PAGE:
Half of all people who buy products online first go to a bricks-and-mortar store to do their research, according to a recent ClickIQ survey of 900 shoppers. Known as “showrooming,” this habit is taking an increasingly large bite out of retailers’ bottom lines.
That is because in many cases, consumers buy the product for less from an online-only retailer such as Amazon rather than from the actual store or the Web site of the merchant where they just shopped. This trend makes it more critical than ever for retailers to provide an integrated shopping experience across multiple touch points through the path to purchase.
But savvy retailers are already turning showrooming from a problem into an opportunity by using the mobile medium to engage shoppers, educating them about their products, and delivering relevant deals available only in the store.
Increasingly their strategies center around QR codes as an easy way to bring shoppers to a controlled and extremely targeted experience.
Amazon downplayed the idea of same-day shipping on its earnings call today, saying it had not found a way to do it on a broad scale economically.
Several reports have suggested recently that Amazon’s strategy is to move its distribution centers into urban centers, so that it can deliver products to consumers within a few hours after they hit the buy button.
But Amazon’s CFO Tom Szkutak said not to get your hopes up.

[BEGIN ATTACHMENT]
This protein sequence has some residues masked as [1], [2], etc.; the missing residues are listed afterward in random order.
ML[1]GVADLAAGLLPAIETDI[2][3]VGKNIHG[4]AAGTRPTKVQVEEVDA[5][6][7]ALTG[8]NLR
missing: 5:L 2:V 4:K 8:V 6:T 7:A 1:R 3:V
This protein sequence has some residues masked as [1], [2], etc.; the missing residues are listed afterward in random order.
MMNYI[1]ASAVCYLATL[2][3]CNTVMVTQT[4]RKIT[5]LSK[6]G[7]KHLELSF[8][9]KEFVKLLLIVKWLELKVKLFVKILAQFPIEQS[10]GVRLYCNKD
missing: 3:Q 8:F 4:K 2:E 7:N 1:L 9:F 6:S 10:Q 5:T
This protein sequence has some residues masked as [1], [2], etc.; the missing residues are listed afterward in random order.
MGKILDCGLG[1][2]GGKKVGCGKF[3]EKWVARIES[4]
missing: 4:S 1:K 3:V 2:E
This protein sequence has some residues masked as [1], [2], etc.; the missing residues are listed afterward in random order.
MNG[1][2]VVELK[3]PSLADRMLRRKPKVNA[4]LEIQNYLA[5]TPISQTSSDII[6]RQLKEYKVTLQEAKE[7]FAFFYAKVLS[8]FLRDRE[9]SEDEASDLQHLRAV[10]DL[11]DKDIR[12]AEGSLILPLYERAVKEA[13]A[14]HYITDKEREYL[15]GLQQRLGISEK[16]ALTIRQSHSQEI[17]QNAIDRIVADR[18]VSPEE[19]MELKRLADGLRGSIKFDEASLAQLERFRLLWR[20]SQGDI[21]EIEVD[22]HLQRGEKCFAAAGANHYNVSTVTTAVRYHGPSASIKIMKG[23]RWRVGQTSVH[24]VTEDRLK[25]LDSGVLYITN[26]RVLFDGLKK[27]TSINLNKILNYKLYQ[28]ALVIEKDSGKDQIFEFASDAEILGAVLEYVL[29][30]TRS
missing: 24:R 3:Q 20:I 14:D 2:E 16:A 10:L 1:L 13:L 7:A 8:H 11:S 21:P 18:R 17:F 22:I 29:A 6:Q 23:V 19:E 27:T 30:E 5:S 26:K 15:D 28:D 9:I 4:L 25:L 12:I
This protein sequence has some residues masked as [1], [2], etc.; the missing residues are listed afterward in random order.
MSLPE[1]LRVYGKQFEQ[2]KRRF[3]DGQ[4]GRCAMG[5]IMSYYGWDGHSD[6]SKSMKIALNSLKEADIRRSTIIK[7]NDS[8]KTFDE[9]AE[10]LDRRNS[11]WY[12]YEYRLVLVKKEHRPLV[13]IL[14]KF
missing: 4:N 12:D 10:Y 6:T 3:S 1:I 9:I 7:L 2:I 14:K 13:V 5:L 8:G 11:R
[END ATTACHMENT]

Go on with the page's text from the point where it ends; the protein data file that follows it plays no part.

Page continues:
“On the topic of delivery speed to customers, we are trying to get closer to customers, but in terms of same-day delivery, we don’t see a way to do same-day on a broad scale at the moment. But we are always trying to figure out a way to serve them [our customers] better,” he said. “We don’t see a way to do that on a broad scale economically.”
While that still leaves the door open a crack, it appears from the company’s second-quarter call that while faster delivery may not make a lot of sense right now, the economics of building more warehouses in more central locations does.
85% of AaramShop deliveries across India (28 cities) are same day deliveries. It is able to do this largely on account of its hybrid retailing format.
at 10:16 AM
Monday, July 30, 2012
Traffic to Google+ has grown by 66 percent worldwide since November, and is up 82 percent in the US in the same time period.
ComScore confirmed the numbers with us this afternoon, and shared the following charts showing US and worldwide traffic to Google+ since the company began tracking Google+ last November. The figures are desktop traffic only; no mobile/tablet visitors are included.
These are positive signs for Google, but the numbers reflect traffic, not specific usage of the service. Google itself has been hesitant (an understatement on my part) to discuss true usage numbers for Google+, instead focusing on counting how many people have “upgraded” to Google+ accounts and discussing how many of these account holders use all of Google’s services.
Still, Google did announce a month ago that active users are spending 12 minutes per day in their Google+ stream — up from nine minutes per day only three months earlier.